Liberty Head double eagle gold coins in those years had almost no numismatic premium over face value. Even Proof gold Liberty Head double eagles sometimes sold at that time for only a dollar or two over face value. Therefore, you’d think that these large and impressive coins, by virtue of their low cost, beauty in Mint State, and historic significance, would have been included in landmark gold coin collections of those decades, and subsequent ones.
Yet it’s remarkable, for example, that 150 years after their production even the ten paired Civil War year P and S-mint $20’s from 1861 through 1865 never have been offered, until now, as a group in Mint State. Over 8.2 million U.S. double eagles were coined through those five years. Early double eagles are challenging to obtain even in circulated condition, because so many of the coins were melted and re-coined when they reached Europe at the time, well before the U.S. melting of its own gold coinage in 1933.
Another upcoming Stack's Bowers auction is the August 7, 2014 sale of the Peter Mayer collection of obsolete bank notes. Here are some lots that caught my eye this week. -Editor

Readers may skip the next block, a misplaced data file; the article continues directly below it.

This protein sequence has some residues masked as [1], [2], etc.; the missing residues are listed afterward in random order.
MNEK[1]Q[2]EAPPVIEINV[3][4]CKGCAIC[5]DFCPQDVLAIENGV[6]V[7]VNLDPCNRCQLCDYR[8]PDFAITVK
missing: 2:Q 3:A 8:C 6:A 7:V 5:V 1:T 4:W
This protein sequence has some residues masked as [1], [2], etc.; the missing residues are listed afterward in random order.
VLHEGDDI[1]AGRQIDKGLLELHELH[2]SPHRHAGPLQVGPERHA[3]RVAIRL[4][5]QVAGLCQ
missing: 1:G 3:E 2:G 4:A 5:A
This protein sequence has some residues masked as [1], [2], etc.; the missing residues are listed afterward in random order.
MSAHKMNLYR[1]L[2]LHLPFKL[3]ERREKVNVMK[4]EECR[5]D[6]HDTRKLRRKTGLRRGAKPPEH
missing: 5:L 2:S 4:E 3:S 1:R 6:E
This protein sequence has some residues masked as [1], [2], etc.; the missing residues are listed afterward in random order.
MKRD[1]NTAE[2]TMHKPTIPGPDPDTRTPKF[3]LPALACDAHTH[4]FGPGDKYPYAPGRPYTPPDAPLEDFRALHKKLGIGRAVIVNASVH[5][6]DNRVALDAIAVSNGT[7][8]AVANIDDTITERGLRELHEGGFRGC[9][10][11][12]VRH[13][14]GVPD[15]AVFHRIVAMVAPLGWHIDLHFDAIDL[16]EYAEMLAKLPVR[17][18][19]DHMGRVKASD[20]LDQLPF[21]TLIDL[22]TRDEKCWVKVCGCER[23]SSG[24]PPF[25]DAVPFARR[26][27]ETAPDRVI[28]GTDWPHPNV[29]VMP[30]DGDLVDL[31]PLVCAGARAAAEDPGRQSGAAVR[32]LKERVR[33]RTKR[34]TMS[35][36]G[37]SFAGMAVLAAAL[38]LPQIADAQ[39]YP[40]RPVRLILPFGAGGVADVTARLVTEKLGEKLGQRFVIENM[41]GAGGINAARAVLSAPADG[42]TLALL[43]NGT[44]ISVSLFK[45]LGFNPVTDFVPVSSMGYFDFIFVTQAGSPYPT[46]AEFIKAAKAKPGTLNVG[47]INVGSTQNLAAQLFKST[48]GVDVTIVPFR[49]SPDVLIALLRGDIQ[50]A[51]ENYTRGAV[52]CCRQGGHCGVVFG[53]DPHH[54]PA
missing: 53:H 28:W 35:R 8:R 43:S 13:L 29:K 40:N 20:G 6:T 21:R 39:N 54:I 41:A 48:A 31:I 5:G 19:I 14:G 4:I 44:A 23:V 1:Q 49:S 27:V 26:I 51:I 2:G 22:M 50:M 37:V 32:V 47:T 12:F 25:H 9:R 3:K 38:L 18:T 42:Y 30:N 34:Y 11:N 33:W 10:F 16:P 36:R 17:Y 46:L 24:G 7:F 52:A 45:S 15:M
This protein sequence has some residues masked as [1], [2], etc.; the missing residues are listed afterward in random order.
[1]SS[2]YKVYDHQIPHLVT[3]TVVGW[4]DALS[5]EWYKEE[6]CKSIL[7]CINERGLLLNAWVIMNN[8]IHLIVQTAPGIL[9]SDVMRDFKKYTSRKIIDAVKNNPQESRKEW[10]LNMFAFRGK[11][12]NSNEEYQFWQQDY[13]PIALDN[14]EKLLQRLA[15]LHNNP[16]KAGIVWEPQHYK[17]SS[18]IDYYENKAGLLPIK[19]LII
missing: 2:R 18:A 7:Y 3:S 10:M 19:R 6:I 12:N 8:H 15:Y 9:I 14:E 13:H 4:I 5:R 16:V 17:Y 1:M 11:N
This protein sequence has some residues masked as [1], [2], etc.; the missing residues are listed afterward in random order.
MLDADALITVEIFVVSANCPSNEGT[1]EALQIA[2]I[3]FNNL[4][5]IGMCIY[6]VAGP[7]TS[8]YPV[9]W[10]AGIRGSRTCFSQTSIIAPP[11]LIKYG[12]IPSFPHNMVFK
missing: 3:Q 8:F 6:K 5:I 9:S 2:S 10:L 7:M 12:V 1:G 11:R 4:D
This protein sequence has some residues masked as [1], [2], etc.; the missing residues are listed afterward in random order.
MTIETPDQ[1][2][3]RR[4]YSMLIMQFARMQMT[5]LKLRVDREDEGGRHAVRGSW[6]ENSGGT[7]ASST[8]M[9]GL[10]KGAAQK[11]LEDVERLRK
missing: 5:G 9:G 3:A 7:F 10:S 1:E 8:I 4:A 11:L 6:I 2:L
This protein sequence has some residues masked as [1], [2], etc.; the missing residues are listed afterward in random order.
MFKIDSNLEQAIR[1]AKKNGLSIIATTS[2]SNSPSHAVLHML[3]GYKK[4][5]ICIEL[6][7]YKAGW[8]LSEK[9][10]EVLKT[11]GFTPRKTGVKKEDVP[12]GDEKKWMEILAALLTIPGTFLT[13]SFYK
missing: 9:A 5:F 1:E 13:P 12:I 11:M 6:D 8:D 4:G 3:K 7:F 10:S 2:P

District of Columbia. Bank of Washington $100 Proof
City of Washington, District of Columbia. Bank of Washington. ND (18xx). $100. Uncirculated. Proof. Likely Unique and Early Bank of Washington $100 Proof
(DC-385 G40). Murray, Draper, Fairman & Co. India paper mounted on paper sheet. Top, small oval portrait of Washington, olive branches encircle. Ornate ends. Left, ONE HUND. Right, ‘’Incorporated by Congress’’ in cartouche. The Haxby Plate Note. An exceedingly rare and possibly unique proof from this early, historic title founded in 1809. An old pedigree, updated since the 2005 Schingoethe sale. Formerly lot 202 of the Julian M. Leidman Collection sale conducted by McGlaughlin & Robinson in Lanham, April 20, 1985 (date on cover in error for those proof readers lucky enough to have this rare catalogue written by Doug Ball). It realized a strong $330.00 then.
To read the complete lot description, see:
City of Washington, District of Columbia. Bank of Washington. ND (18xx). $100.
Athol, Massachusetts. Millers River Bank. $5.
Athol, Massachusetts. Millers River Bank. ND (18xx). $5. Gem Uncirculated. Proof. Millers River Bank ‘’Star’’ Geometric Proof
(MA-35 G8 SENC). Danforth, Wright & Co. India paper mounted on archive book card. Red protector 5. Bottom left center, white horse being shod. Right, star-shaped filigree die with protector within. Very unique and used on only one other bank, New Castle Bank in Maine. Likely Unique.
To read the complete lot description, see:
Athol, Massachusetts. Millers River Bank. ND (18xx). $5.
St. Louis, Missouri Territory. Bank of Missouri $5